That's it folks. The elephant in the room is that even if the 'Palestinians' get all of the 'West Bank' and Gaza, they still won't have a contiguous 'state'. Judea and Samaria (the 'West Bank') are landlocked. How are they going to develop an economy (assuming that they have any interest in doing so)? Either they ship through Jordan or they ship through Israel and Gaza. How are they going to travel from one to the other? Well, during the heyday of Oslo there was talk of tunnels and 'safe passage' routes and trains - but no matter how you solve that problem (if it can be solved) every time a 'Palestinian' travels from Gaza to the 'West Bank' they are going to pass through Israel, and given the only 'Palestinian' export to the world - the terror attack - there is going to be a risk of terror attacks against Israelis because that's what the 'Palestinians' do.
Fourth, every 'Palestinian state' scenario depends upon access to Israel's labor markets. Why? Why can't Israel's labor markets be just for Israelis? Or for foreigners who are not going to try to murder us at every opportunity? Why does the world assume that we have to let this hostile population into our midst to blow themselves up? This is from another post I did last summer:
The international consensus solution, two States -- one Israeli and the other Palestinian within the confines of Israel, Gaza and the West Bank -- is based on fatally flawed assumptions. Even if two such States could be delineated by fiat, doing so would not produce a lasting peace. Neither State would be viable. And with ever advancing technology, and ever more powerful arsenals, it should be clear that failure to achieve true peace may eventually lead to a much wider and more lethal war.

Therefore, the assumptions underlying these international proposals must be revisited. The problem must be considered anew. A better approach to a sustainable peace must be found and pursued.

World leaders must first be educated to the improbability of establishing a successful Palestinian State in the limited space allocated to it. A RAND Corporation study suggests that to have even a chance of success, such a Palestinian State would require $33 billion of aid over 10 years, $50 billion of aid through 2019, and access to Israel's labor market. This approach is fantasy. Pursuing it will endanger the lives of some, and ruin the lives of many.

World leaders must also be re-educated to the fact that Israel's primary predicament -- its security risk -- is based on the long-standing Arab/Muslim-Israeli conflict, not an Israel-Palestinian one. In other words, the establishment of a tiny Palestinian State by itself won't end Israel's security risk. Iranian and Hezbollah actions are helping to make this point clear. Less appreciated is that the Muslim Brotherhood would come to power in Egypt and Syria if there were fair elections held in those countries today.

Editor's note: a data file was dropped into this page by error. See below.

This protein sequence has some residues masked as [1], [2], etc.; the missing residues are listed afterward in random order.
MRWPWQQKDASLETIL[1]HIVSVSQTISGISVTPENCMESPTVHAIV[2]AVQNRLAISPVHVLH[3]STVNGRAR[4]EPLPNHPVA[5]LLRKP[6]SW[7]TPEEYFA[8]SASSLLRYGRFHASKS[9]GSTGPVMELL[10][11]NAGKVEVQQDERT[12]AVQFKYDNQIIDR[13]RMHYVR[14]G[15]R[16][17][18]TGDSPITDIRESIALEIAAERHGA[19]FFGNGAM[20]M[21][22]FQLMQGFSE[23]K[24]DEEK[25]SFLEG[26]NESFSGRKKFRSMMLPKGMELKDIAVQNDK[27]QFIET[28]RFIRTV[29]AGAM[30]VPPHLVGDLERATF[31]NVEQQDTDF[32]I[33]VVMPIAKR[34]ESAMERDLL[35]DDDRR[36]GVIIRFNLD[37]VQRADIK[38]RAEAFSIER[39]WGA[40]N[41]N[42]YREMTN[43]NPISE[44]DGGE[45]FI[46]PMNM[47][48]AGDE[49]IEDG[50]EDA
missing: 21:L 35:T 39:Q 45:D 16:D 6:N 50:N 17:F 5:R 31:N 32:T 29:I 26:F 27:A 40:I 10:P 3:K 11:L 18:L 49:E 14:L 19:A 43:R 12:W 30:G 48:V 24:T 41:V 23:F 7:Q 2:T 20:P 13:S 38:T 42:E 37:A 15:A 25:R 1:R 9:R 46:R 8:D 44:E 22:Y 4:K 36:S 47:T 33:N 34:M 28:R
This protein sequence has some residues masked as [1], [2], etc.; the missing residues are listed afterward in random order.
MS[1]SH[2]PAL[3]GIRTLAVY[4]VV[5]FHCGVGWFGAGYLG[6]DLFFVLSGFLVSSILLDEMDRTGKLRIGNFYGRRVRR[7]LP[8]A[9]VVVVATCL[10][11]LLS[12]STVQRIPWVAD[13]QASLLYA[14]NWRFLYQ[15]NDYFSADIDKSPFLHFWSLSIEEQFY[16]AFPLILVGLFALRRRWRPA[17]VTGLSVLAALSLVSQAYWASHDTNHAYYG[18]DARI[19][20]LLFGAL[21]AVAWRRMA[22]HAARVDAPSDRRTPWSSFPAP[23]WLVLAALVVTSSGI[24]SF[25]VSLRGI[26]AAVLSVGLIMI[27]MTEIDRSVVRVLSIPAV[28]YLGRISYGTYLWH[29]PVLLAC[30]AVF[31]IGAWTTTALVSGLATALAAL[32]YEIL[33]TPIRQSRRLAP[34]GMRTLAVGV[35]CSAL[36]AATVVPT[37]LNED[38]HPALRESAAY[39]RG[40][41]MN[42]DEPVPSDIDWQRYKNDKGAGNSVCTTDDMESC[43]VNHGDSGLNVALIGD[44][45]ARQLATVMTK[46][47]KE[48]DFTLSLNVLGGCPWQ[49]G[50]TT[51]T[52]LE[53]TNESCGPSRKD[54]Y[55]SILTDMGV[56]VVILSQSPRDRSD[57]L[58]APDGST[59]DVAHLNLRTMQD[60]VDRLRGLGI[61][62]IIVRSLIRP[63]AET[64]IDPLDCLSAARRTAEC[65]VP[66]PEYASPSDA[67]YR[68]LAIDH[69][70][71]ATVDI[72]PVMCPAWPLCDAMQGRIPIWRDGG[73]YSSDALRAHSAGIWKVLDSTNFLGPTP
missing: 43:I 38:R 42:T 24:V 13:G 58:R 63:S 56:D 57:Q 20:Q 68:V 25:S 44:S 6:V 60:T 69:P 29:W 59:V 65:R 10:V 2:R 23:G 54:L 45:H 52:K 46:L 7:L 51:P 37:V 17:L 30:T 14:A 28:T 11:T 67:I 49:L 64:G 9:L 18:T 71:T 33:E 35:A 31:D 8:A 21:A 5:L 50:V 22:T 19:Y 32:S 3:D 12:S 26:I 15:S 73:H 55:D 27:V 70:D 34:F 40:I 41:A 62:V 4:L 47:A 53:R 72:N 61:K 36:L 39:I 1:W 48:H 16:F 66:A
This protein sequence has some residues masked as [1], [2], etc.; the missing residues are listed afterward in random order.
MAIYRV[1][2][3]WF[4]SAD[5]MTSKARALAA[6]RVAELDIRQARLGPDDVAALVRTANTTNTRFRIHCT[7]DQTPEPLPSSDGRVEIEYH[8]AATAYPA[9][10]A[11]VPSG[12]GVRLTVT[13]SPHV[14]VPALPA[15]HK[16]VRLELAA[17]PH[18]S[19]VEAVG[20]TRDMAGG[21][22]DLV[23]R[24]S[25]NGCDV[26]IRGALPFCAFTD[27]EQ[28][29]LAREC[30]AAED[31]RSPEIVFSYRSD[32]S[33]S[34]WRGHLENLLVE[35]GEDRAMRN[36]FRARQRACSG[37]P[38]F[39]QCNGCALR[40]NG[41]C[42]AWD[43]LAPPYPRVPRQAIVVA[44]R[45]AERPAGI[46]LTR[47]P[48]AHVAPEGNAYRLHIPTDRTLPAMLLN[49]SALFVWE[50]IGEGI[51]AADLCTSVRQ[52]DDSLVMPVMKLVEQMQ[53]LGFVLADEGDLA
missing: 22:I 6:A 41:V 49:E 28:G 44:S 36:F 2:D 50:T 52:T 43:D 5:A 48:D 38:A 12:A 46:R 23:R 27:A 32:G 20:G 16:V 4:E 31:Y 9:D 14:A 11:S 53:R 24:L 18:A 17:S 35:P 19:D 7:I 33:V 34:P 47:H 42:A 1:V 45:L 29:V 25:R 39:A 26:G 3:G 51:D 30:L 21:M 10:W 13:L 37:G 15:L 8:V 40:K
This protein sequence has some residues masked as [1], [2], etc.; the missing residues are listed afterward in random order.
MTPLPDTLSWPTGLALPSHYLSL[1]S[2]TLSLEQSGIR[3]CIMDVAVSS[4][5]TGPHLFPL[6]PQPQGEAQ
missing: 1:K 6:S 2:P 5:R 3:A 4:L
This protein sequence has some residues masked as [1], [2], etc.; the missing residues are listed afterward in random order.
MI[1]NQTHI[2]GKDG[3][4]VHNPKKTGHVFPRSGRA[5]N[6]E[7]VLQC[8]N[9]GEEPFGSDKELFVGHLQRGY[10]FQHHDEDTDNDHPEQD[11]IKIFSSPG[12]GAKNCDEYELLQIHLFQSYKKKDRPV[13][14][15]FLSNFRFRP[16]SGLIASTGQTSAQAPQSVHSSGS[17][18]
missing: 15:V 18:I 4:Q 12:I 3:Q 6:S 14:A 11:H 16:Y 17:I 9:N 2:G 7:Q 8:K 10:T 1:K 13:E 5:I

Finally, world leaders must then be persuaded to give weight to the fact that security is not Israel's only predicament. Israel may have the nuclear weapons capability to blow up many who hate it, but to exist as a healthy nation -- to be a viable State -- Israel's security and well being, including social, political, and economic needs must be unassailable.

Viability is hard to precisely define. It is a concept that is best examined holistically because each State has its own unique circumstances.

In its pre-1967 borders, Israel's long-term viability is suspect because 1) it is not self-reliant, needing to be annually subsidized by American foreign aid and the monetary support of Diaspora Jews, 2) it does not have adequate water or energy resources, needing to import both, 3) the quality of life of its citizens is brutal below the surface, notwithstanding the availability of material goods made possible by a subsidized economy. Israelis live in a pressure cooker imposed by its enemies; one that takes an unhealthy emotional toll, 4) it does not have adequate territory to allow for natural population growth, 5) it does not have permeable borders to support economic activity. It faces unfriendly neighbors, and must bypass its neighbors to openly trade, and, 6) it faces borders that cannot be easily secured because it does not have adequate territory to properly defend those borders.
By assuming that the eventual 'solution' to the Middle East's problems is a 'Palestinian' state alongside Israel with the former green line being the border, the World Bank ignores all of these issues while adopting a 'solution' to which the parties never agreed (and which was substantially declined by Yasser Arafat when offered to him by Ehud Barak). It completely ignores the consequences for the security of Israeli civilians of implementing its recommendations. It ignores the fact that this conflict is about the existence of the State of Israel and not about its borders. I can only wonder just what it is that the bank is hoping to accomplish by issuing one-sided reports like the one issued today.


At 4:57 PM, Blogger Neurodoc said...

It should not be assumed that you have to travel through Israel to get from W Bank to Gaza. If terror continues they can travel through Saudi Arabia and Egypt and up.